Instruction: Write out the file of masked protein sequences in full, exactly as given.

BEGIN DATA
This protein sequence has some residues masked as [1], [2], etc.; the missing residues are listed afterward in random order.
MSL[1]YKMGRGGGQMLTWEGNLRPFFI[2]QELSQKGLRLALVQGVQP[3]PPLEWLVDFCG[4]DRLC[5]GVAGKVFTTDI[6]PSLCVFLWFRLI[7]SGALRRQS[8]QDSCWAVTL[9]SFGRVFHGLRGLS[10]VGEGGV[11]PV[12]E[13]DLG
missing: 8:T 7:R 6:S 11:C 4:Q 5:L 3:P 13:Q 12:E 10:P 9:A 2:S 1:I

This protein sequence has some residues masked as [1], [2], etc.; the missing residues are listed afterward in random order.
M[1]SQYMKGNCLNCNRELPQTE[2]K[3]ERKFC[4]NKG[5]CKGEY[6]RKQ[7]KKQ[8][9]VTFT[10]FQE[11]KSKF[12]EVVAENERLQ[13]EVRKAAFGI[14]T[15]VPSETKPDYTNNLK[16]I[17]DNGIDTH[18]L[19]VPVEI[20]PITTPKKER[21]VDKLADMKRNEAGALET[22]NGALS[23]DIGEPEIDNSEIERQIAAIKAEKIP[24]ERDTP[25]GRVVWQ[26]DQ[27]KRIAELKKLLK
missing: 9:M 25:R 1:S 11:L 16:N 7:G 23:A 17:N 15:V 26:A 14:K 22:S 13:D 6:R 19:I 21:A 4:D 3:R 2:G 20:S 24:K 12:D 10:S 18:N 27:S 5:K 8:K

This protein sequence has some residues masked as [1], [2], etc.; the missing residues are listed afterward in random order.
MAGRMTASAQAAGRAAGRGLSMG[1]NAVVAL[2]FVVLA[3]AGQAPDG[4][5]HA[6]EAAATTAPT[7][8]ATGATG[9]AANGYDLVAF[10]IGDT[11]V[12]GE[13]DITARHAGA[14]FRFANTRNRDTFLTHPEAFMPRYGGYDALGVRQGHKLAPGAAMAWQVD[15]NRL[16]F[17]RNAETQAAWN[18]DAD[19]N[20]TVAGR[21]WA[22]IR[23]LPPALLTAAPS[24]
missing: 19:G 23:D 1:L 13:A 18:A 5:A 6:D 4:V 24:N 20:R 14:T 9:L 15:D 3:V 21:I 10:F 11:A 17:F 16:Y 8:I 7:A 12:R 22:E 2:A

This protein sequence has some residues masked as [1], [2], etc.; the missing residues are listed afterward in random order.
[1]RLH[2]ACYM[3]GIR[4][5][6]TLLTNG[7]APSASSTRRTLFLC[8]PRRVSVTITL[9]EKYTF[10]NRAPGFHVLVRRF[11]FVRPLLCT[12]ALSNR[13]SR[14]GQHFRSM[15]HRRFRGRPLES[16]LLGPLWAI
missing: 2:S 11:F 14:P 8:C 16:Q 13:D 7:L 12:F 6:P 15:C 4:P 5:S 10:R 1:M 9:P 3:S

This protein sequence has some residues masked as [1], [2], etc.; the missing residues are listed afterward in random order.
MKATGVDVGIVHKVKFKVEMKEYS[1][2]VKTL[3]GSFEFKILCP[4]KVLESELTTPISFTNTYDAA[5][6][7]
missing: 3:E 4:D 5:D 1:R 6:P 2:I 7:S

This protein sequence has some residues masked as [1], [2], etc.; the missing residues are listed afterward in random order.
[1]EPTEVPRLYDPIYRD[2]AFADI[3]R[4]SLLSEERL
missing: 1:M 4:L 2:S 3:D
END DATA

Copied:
This protein sequence has some residues masked as [1], [2], etc.; the missing residues are listed afterward in random order.
MSL[1]YKMGRGGGQMLTWEGNLRPFFI[2]QELSQKGLRLALVQGVQP[3]PPLEWLVDFCG[4]DRLC[5]GVAGKVFTTDI[6]PSLCVFLWFRLI[7]SGALRRQS[8]QDSCWAVTL[9]SFGRVFHGLRGLS[10]VGEGGV[11]PV[12]E[13]DLG
missing: 8:T 7:R 6:S 11:C 4:Q 5:L 3:P 13:Q 12:E 10:P 9:A 2:S 1:I

This protein sequence has some residues masked as [1], [2], etc.; the missing residues are listed afterward in random order.
M[1]SQYMKGNCLNCNRELPQTE[2]K[3]ERKFC[4]NKG[5]CKGEY[6]RKQ[7]KKQ[8][9]VTFT[10]FQE[11]KSKF[12]EVVAENERLQ[13]EVRKAAFGI[14]T[15]VPSETKPDYTNNLK[16]I[17]DNGIDTH[18]L[19]VPVEI[20]PITTPKKER[21]VDKLADMKRNEAGALET[22]NGALS[23]DIGEPEIDNSEIERQIAAIKAEKIP[24]ERDTP[25]GRVVWQ[26]DQ[27]KRIAELKKLLK
missing: 9:M 25:R 1:S 11:L 16:N 7:G 23:A 17:N 15:V 26:A 14:K 22:S 13:D 6:R 19:I 21:A 4:D 3:R 2:G 20:S 24:K 12:D 10:S 18:N 27:S 5:K 8:K

This protein sequence has some residues masked as [1], [2], etc.; the missing residues are listed afterward in random order.
MAGRMTASAQAAGRAAGRGLSMG[1]NAVVAL[2]FVVLA[3]AGQAPDG[4][5]HA[6]EAAATTAPT[7][8]ATGATG[9]AANGYDLVAF[10]IGDT[11]V[12]GE[13]DITARHAGA[14]FRFANTRNRDTFLTHPEAFMPRYGGYDALGVRQGHKLAPGAAMAWQVD[15]NRL[16]F[17]RNAETQAAWN[18]DAD[19]N[20]TVAGR[21]WA[22]IR[23]LPPALLTAAPS[24]
missing: 19:G 23:D 1:L 13:A 18:A 5:A 6:D 4:V 24:N 20:R 14:T 9:L 15:D 3:V 21:I 10:F 11:A 17:F 16:Y 8:I 7:A 12:R 22:E 2:A

This protein sequence has some residues masked as [1], [2], etc.; the missing residues are listed afterward in random order.
[1]RLH[2]ACYM[3]GIR[4][5][6]TLLTNG[7]APSASSTRRTLFLC[8]PRRVSVTITL[9]EKYTF[10]NRAPGFHVLVRRF[11]FVRPLLCT[12]ALSNR[13]SR[14]GQHFRSM[15]HRRFRGRPLES[16]LLGPLWAI
missing: 2:S 11:F 14:P 8:C 16:Q 13:D 7:L 12:F 6:P 15:C 4:P 5:S 10:R 1:M 9:P 3:S

This protein sequence has some residues masked as [1], [2], etc.; the missing residues are listed afterward in random order.
MKATGVDVGIVHKVKFKVEMKEYS[1][2]VKTL[3]GSFEFKILCP[4]KVLESELTTPISFTNTYDAA[5][6][7]
missing: 3:E 4:D 5:D 1:R 6:P 2:I 7:S

This protein sequence has some residues masked as [1], [2], etc.; the missing residues are listed afterward in random order.
[1]EPTEVPRLYDPIYRD[2]AFADI[3]R[4]SLLSEERL
missing: 1:M 4:L 2:S 3:D